Communications Communique #6

National Chairperson of Communications, Shari Guinta, January 29, 2018

PDF

“It is said that we are ‘children of information and orphans of communication.’”
A Year with Pope Francis, Daily Reflections from His Writings

I and communications committee members have previously written about the positives and negatives of social media and internet postings. Over Christmas, you may have seen a photograph of the prime minister and his brother wearing matching sweaters with a cartoon depiction of the Last Supper. There was some kick back in the media about it, but by and large, it came and went. To say that the action of the prime minister was insensitive, I think, is an accurate description. Wearing a T-shirt of Santa with a cartoon cupcake face is one thing. A cartoon cupcake face of Jesus Christ? Not funny. If you Google “Justin Trudeau Christmas Sweater” you can view it. I hope members will remember his insensitive action and perhaps mention it in dealings with his and their member of parliament’s office.

There has been discussion from members, during my term as chairperson of the standing committee of communications, as to whether postcards, particularly the Pornography Hurts postcards, are effective. I do not have an answer. Some members of parliament, both provincial and federal, have said they are effective, more effective than emails but not as effective as a letter or telephone call. Others say they are ineffective and in fact have returned them to senders when received.

A recent article in The Catholic Register by Luke Stocking spoke about a long term postcard campaign that was launched by the Canadian Catholic Organization of Development and Peace on the violence and lack of oversight on Canadian mining companies in other countries. Mr. Stocking mentioned that approximately 500,000 postcards had been sent over the years asking for mining justice, including the establishment of an independent ombudsperson. It was interesting to read that the federal government has set up “a Canadian Ombudsperson for Responsible Enterprise” who will investigate human rights abuses and environmental damage associated with Canadian-owned or operated mines abroad. Members might remember that the League had a resolution about this issue Resolution 2007.03: Global Accountability for Canadian Registered Mining Companies. The previous federal government had set up a similar office that was apparently ineffective according to reports, but this new office is welcomed by those in areas such as Latin America and the Philippines where violence, rape and other unlawful activity is common place, not to mention damage to the environment. I invite you to invite members to watch the development of this office and perhaps read a #1 national bestselling book by Samantha Nutt, M.D. entitled Damned Nations. Maybe the postcards do work!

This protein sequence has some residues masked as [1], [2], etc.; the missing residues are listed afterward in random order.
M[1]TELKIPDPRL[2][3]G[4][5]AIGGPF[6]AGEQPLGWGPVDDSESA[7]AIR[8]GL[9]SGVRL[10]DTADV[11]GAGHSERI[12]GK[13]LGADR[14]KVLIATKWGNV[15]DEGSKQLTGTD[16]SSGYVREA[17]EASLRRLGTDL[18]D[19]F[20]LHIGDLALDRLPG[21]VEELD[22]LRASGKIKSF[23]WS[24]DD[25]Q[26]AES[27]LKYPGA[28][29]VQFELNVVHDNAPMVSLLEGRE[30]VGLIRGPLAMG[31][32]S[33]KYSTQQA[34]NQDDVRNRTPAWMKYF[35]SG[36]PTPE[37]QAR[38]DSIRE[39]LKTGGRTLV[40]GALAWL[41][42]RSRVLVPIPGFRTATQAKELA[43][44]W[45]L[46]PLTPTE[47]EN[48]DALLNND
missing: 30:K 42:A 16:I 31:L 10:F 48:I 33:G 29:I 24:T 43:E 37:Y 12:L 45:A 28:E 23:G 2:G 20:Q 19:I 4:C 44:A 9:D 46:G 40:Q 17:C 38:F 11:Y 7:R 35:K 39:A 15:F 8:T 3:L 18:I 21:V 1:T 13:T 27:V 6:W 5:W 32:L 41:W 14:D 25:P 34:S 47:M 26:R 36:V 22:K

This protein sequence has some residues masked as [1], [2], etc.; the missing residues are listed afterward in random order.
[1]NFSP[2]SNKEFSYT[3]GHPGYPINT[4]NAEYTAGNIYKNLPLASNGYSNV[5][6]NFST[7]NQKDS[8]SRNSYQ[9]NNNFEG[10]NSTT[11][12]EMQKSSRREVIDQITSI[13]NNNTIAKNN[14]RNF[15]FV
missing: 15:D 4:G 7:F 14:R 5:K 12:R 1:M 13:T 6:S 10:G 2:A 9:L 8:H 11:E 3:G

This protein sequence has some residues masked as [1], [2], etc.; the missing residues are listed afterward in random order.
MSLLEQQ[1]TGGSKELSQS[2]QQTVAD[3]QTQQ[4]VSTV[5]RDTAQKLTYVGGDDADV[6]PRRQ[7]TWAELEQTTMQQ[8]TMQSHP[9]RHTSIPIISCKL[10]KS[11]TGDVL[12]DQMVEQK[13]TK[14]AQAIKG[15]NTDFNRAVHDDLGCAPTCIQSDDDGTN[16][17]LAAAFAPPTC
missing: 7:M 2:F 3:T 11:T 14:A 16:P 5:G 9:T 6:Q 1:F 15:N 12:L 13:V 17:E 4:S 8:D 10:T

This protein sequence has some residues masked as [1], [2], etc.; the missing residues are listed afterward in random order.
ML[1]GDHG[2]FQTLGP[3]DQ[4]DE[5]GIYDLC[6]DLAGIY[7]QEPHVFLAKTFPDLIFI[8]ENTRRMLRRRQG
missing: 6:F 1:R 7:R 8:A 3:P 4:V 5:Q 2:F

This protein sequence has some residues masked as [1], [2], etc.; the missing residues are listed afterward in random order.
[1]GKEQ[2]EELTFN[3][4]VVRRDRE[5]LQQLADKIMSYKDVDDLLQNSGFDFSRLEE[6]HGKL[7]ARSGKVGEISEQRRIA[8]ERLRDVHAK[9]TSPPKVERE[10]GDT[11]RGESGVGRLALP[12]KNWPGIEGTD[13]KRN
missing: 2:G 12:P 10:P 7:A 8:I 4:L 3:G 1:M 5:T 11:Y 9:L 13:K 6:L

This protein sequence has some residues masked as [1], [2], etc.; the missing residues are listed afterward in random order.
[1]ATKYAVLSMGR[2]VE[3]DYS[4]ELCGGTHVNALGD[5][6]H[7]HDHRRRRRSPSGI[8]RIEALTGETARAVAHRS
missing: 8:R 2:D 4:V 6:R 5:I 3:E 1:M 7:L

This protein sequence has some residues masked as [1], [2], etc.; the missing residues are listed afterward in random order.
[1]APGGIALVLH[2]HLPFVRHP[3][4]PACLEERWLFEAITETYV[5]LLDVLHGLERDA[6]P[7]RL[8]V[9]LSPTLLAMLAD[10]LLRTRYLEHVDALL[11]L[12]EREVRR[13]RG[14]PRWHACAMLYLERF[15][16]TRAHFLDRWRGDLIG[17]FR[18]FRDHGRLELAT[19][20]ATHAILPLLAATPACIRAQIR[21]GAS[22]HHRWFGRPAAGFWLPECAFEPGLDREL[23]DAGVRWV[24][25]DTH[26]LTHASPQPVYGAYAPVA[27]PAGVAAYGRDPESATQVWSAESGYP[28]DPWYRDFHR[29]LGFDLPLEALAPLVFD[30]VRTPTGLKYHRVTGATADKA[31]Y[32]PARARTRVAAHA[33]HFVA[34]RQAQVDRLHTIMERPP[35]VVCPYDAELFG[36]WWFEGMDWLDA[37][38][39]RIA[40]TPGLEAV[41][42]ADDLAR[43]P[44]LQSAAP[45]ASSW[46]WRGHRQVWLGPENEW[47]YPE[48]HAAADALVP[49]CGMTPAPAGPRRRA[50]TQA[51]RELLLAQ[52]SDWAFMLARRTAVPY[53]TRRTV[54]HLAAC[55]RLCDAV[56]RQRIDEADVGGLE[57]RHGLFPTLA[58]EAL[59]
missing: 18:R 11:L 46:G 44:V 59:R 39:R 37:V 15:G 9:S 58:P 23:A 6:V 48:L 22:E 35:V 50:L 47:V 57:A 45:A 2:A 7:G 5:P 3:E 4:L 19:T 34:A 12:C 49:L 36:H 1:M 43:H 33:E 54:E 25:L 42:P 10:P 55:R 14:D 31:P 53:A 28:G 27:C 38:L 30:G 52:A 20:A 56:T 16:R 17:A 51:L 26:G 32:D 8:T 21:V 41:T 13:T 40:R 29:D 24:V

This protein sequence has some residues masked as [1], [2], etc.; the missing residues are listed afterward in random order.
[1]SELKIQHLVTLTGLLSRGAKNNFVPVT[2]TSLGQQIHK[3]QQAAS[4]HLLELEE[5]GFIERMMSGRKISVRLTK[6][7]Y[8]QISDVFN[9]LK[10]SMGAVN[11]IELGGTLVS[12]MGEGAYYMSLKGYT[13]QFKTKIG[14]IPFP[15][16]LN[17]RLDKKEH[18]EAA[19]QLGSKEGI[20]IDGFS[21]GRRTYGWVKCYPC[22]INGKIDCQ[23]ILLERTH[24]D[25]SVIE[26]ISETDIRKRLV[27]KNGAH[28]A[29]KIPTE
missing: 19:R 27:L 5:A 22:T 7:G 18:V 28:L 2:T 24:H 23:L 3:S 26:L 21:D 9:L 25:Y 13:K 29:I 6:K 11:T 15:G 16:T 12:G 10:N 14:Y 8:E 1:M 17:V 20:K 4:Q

A January 27, 2018 article in the Toronto Star, entitled “Give users control over social media, feds suggest” reports that the federal privacy commissioner says Canadians need better tools to protect their online reputations. The article goes on to say that Canadians should have the right to “easily delete information they’ve posted about themselves on social media and have the right to challenge information that’s illegal, inaccurate, incomplete or out of date.” I encourage you to encourage members to send and express their views to the privacy commissioner on personal privacy and freedom of information.

Communication is necessary and important, but it should be informed and correct.

Shari Guinta
National Chairperson of Communications